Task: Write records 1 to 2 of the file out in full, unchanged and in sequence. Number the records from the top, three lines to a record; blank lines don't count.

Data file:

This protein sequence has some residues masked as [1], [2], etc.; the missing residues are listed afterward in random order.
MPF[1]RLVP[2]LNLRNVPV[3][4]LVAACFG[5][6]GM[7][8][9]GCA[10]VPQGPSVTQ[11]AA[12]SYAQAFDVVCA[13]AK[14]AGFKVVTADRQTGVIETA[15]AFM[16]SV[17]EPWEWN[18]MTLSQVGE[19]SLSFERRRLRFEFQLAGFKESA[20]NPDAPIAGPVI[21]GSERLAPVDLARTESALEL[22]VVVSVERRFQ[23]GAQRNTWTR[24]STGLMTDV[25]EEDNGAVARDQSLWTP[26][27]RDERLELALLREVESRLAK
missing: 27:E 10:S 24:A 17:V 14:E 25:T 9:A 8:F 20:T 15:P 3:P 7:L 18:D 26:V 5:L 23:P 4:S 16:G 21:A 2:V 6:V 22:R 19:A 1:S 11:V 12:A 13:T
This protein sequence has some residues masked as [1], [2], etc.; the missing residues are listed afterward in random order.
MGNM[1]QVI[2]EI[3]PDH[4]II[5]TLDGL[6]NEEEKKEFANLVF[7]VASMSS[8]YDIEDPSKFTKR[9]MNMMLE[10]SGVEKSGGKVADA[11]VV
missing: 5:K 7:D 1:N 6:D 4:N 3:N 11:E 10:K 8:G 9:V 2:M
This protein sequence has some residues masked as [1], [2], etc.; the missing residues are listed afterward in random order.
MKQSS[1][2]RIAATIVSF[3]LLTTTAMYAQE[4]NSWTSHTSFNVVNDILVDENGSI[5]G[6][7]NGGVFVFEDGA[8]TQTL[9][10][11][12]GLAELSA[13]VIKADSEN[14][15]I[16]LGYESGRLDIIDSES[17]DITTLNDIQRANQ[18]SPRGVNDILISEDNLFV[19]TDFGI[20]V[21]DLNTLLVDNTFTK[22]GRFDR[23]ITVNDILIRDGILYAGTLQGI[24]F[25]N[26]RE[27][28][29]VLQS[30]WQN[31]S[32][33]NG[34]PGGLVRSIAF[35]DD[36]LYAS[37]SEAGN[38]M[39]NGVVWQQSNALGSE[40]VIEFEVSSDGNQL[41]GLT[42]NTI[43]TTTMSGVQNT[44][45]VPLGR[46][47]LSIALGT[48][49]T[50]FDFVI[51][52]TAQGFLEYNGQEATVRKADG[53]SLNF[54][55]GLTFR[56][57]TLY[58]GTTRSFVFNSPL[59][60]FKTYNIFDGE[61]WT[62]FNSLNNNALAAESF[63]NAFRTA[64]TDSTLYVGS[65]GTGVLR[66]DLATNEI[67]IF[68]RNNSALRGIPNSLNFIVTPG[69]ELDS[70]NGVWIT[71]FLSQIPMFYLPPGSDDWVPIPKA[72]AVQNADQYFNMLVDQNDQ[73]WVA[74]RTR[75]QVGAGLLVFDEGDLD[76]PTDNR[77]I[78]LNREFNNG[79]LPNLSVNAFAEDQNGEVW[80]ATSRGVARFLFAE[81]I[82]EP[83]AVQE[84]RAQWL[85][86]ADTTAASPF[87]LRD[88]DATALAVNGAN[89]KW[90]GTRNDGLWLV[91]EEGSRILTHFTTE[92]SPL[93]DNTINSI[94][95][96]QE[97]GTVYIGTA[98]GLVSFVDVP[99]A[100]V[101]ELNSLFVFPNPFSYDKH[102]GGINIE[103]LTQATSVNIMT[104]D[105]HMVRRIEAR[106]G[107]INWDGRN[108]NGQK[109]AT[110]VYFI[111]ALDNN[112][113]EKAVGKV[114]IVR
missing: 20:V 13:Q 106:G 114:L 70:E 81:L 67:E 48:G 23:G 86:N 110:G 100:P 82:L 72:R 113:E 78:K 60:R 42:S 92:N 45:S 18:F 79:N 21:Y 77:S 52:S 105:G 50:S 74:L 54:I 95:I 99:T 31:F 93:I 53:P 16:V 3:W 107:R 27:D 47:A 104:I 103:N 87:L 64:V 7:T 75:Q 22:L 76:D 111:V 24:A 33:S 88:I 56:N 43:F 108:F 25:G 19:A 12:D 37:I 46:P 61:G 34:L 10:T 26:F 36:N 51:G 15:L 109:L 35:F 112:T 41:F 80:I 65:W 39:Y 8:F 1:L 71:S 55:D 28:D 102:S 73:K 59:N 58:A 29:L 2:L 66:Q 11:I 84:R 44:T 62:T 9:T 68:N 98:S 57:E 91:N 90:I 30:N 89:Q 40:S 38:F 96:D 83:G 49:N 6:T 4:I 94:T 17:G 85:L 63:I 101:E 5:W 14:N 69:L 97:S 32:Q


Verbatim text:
This protein sequence has some residues masked as [1], [2], etc.; the missing residues are listed afterward in random order.
MPF[1]RLVP[2]LNLRNVPV[3][4]LVAACFG[5][6]GM[7][8][9]GCA[10]VPQGPSVTQ[11]AA[12]SYAQAFDVVCA[13]AK[14]AGFKVVTADRQTGVIETA[15]AFM[16]SV[17]EPWEWN[18]MTLSQVGE[19]SLSFERRRLRFEFQLAGFKESA[20]NPDAPIAGPVI[21]GSERLAPVDLARTESALEL[22]VVVSVERRFQ[23]GAQRNTWTR[24]STGLMTDV[25]EEDNGAVARDQSLWTP[26][27]RDERLELALLREVESRLAK
missing: 27:E 10:S 24:A 17:V 14:E 25:T 9:A 8:F 20:T 15:P 3:P 7:L 18:D 26:V 5:L 23:P 4:S 16:G 21:A 2:V 6:V 22:R 19:A 1:S 11:V 12:A 13:T
This protein sequence has some residues masked as [1], [2], etc.; the missing residues are listed afterward in random order.
MGNM[1]QVI[2]EI[3]PDH[4]II[5]TLDGL[6]NEEEKKEFANLVF[7]VASMSS[8]YDIEDPSKFTKR[9]MNMMLE[10]SGVEKSGGKVADA[11]VV
missing: 5:K 7:D 1:N 6:D 4:N 3:N 11:E 10:K 8:G 9:V 2:M